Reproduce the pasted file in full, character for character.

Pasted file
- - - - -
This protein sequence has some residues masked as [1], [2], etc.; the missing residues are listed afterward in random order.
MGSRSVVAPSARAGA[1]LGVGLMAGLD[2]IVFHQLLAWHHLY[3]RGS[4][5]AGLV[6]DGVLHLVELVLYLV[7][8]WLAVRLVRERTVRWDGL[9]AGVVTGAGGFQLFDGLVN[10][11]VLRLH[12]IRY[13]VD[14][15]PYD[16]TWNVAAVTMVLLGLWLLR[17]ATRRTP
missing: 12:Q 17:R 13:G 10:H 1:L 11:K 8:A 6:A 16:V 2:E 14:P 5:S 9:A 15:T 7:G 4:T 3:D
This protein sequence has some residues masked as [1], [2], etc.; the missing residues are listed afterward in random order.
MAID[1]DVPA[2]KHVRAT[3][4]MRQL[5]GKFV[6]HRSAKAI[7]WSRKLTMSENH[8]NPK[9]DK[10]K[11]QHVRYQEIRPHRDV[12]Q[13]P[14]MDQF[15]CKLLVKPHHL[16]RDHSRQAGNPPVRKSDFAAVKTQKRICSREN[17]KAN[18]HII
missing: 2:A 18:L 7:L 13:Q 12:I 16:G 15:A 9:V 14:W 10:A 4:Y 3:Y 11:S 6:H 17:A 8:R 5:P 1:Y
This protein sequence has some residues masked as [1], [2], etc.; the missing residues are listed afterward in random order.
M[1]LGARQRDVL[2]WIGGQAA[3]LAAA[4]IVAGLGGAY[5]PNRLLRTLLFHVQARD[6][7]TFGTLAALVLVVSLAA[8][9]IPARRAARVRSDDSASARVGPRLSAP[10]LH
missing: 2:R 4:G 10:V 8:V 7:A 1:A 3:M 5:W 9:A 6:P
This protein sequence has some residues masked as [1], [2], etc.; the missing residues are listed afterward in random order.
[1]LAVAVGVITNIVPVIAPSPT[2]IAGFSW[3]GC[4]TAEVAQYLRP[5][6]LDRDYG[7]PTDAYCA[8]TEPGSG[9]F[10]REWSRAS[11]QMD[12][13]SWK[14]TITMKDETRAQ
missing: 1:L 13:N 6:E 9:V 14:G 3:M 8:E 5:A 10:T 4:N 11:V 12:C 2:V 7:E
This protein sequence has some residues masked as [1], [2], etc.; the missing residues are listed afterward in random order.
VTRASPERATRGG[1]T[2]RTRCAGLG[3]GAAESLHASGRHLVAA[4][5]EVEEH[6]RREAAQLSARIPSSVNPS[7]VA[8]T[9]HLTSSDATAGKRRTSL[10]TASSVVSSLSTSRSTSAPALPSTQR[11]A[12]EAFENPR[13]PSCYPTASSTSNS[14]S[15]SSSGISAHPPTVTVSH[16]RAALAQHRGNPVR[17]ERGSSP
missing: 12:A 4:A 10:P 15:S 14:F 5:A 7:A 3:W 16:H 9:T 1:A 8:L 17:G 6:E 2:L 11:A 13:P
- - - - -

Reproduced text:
This protein sequence has some residues masked as [1], [2], etc.; the missing residues are listed afterward in random order.
MGSRSVVAPSARAGA[1]LGVGLMAGLD[2]IVFHQLLAWHHLY[3]RGS[4][5]AGLV[6]DGVLHLVELVLYLV[7][8]WLAVRLVRERTVRWDGL[9]AGVVTGAGGFQLFDGLVN[10][11]VLRLH[12]IRY[13]VD[14][15]PYD[16]TWNVAAVTMVLLGLWLLR[17]ATRRTP
missing: 12:Q 17:R 13:G 10:H 1:L 11:K 8:A 6:A 16:V 2:E 14:P 5:S 9:A 15:T 7:G 4:T 3:D
This protein sequence has some residues masked as [1], [2], etc.; the missing residues are listed afterward in random order.
MAID[1]DVPA[2]KHVRAT[3][4]MRQL[5]GKFV[6]HRSAKAI[7]WSRKLTMSENH[8]NPK[9]DK[10]K[11]QHVRYQEIRPHRDV[12]Q[13]P[14]MDQF[15]CKLLVKPHHL[16]RDHSRQAGNPPVRKSDFAAVKTQKRICSREN[17]KAN[18]HII
missing: 2:A 18:L 7:L 13:Q 12:I 16:G 15:A 9:V 14:W 10:A 4:Y 3:Y 11:S 6:H 17:A 8:R 5:P 1:Y
This protein sequence has some residues masked as [1], [2], etc.; the missing residues are listed afterward in random order.
M[1]LGARQRDVL[2]WIGGQAA[3]LAAA[4]IVAGLGGAY[5]PNRLLRTLLFHVQARD[6][7]TFGTLAALVLVVSLAA[8][9]IPARRAARVRSDDSASARVGPRLSAP[10]LH
missing: 2:R 4:G 10:V 8:V 7:A 1:A 3:M 5:W 9:A 6:P
This protein sequence has some residues masked as [1], [2], etc.; the missing residues are listed afterward in random order.
[1]LAVAVGVITNIVPVIAPSPT[2]IAGFSW[3]GC[4]TAEVAQYLRP[5][6]LDRDYG[7]PTDAYCA[8]TEPGSG[9]F[10]REWSRAS[11]QMD[12][13]SWK[14]TITMKDETRAQ
missing: 1:L 13:N 6:E 9:V 14:G 3:M 8:E 5:A 10:T 4:N 11:V 12:C 2:V 7:E
This protein sequence has some residues masked as [1], [2], etc.; the missing residues are listed afterward in random order.
VTRASPERATRGG[1]T[2]RTRCAGLG[3]GAAESLHASGRHLVAA[4][5]EVEEH[6]RREAAQLSARIPSSVNPS[7]VA[8]T[9]HLTSSDATAGKRRTSL[10]TASSVVSSLSTSRSTSAPALPSTQR[11]A[12]EAFENPR[13]PSCYPTASSTSNS[14]S[15]SSSGISAHPPTVTVSH[16]RAALAQHRGNPVR[17]ERGSSP
missing: 12:A 4:A 10:P 15:S 14:F 5:A 7:A 3:W 16:H 9:T 1:A 8:L 17:G 6:E 2:L 11:A 13:P